As TV and Movies have claimed for many years as the Canadian Mounties motto, “we always get our man,” the C-Tran Board has the same tenacity when it comes to always getting whatever tax increase they want, regardless of what taxpayers vote.
This was seen in 2004 when C-Tran spread the fear and dread of needing a .03% sales tax increase to expand and keep operating, still blaming citizens who voted for I-695 in 1999 when we rolled back the outrageous excise we paid every year to re-license our cars.
They put together Proposition 1 for the 2004 General Election and in spite of appearing at advocacy groups to tout the need for more of our money, threatening drastic cutbacks in service and lay-offs, the proposition failed by a vote of 54% against, 46% for.
The bus drivers union voted no confidence in Lynne Griffith, the agency's executive director then. The Columbian editorialized on the loss and began making suggestions, joined by riders of C-Tran and legislators of holding off on cut-backs and to try again.
The County-wide vote showed 85,684 against to 73,959 for. Take note that I mentioned “COUNTY-WIDE vote.” That’s important because as is seen below, the C-Tran Board came right back with Board Resolution BR-05-001, “A RESOLUTION of the C-TRAN Board of Directors conferring upon itself the status of a public transportation conference for the purpose of convening a Public Transportation Improvement Conference to redefine the PTBA boundaries.”
In simple terms, seeing that a County-wide vote will fail to give them the votes they wanted, an elections map identified where they would stand the best chance to get the tax increase they wanted, just redraw the lines of the boundary and get the sales tax vote passed, eliminating those areas of the county that would most likely vote against it.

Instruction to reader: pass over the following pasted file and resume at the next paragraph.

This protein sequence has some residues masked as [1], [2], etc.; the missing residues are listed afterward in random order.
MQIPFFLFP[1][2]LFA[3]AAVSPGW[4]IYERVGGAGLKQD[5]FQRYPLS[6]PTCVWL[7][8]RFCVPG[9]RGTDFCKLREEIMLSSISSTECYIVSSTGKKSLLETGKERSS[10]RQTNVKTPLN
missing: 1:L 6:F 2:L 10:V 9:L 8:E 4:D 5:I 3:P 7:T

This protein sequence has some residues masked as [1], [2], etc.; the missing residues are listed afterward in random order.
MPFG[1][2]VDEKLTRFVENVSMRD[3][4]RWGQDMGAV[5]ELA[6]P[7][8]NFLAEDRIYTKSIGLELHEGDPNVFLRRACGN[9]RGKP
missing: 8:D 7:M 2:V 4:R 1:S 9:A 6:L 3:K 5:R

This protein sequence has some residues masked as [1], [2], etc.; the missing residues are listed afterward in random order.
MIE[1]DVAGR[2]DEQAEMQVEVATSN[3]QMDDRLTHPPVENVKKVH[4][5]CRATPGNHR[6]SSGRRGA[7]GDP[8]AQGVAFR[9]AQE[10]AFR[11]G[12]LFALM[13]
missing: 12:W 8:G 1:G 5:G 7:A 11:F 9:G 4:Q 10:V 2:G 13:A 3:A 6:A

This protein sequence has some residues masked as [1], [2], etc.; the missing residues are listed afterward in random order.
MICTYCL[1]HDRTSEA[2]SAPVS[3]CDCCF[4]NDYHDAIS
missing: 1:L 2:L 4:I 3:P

Ingenious, if not devious at the same time in reality. Knowing that those voters in the outlying regions have to come to town to shop, they will still have to pay the increased tax, but are denied a vote on that increased tax.
The vote was put back on the ballot for the primary election in 2005, an election that not only eliminated quite a bit of the county that would pay the tax, but since primaries are noted for lower voter turnout, even less of a chance at a second defeat.
The tax increase passed in such a gerrymandered voting district by 68% for, 32% against. What should paid attention to is in the 2005 primary, 45,322 voted for, 21,545 against. That is total voter turn-out of 66,867 for the 2005 Primary compared to a total turn-out of 159, 643 just months before in the 2004 General.
This is the new “democratic process” we see in Vancouver and Clark County as the mayor of Portland’s Vancouver, Tim ‘no show’ Leavitt continues to pull any stunt he can to block the county-wide vote for a sales tax increase to fund Light Rail maintenance, split off from the C-Tran sales tax increase proposed just last year for yet more of whatever it is C-Tran claims they need now.
Leavitt isn’t alone in this as others sitting on the C-Tran Board go along with the plan. Voters and taxpayers mean nothing to these people we have elected, only satisfying Identity Clark County and lining the pockets of their members and whoever else is behind forcing Light Rail on the community, even though voters have turned it down every time it has come up for a vote.
Just as the Columbian said when they bemoaned the failure of the 2004 tax increase in their November 7, 2004 editorial, “This mandate for curtailed C-Tran services was issued by public decree, via the voters of Clark County. Even if you disagree with the decree, as we do, it should be respected and implemented.”
Did any elected official listen to that? No.
Are any of today’s elected officials up for re-election showing the attitude of listening to voters?
If you cannot answer yes, you need to vote them out; no matter how much you might personally respect them.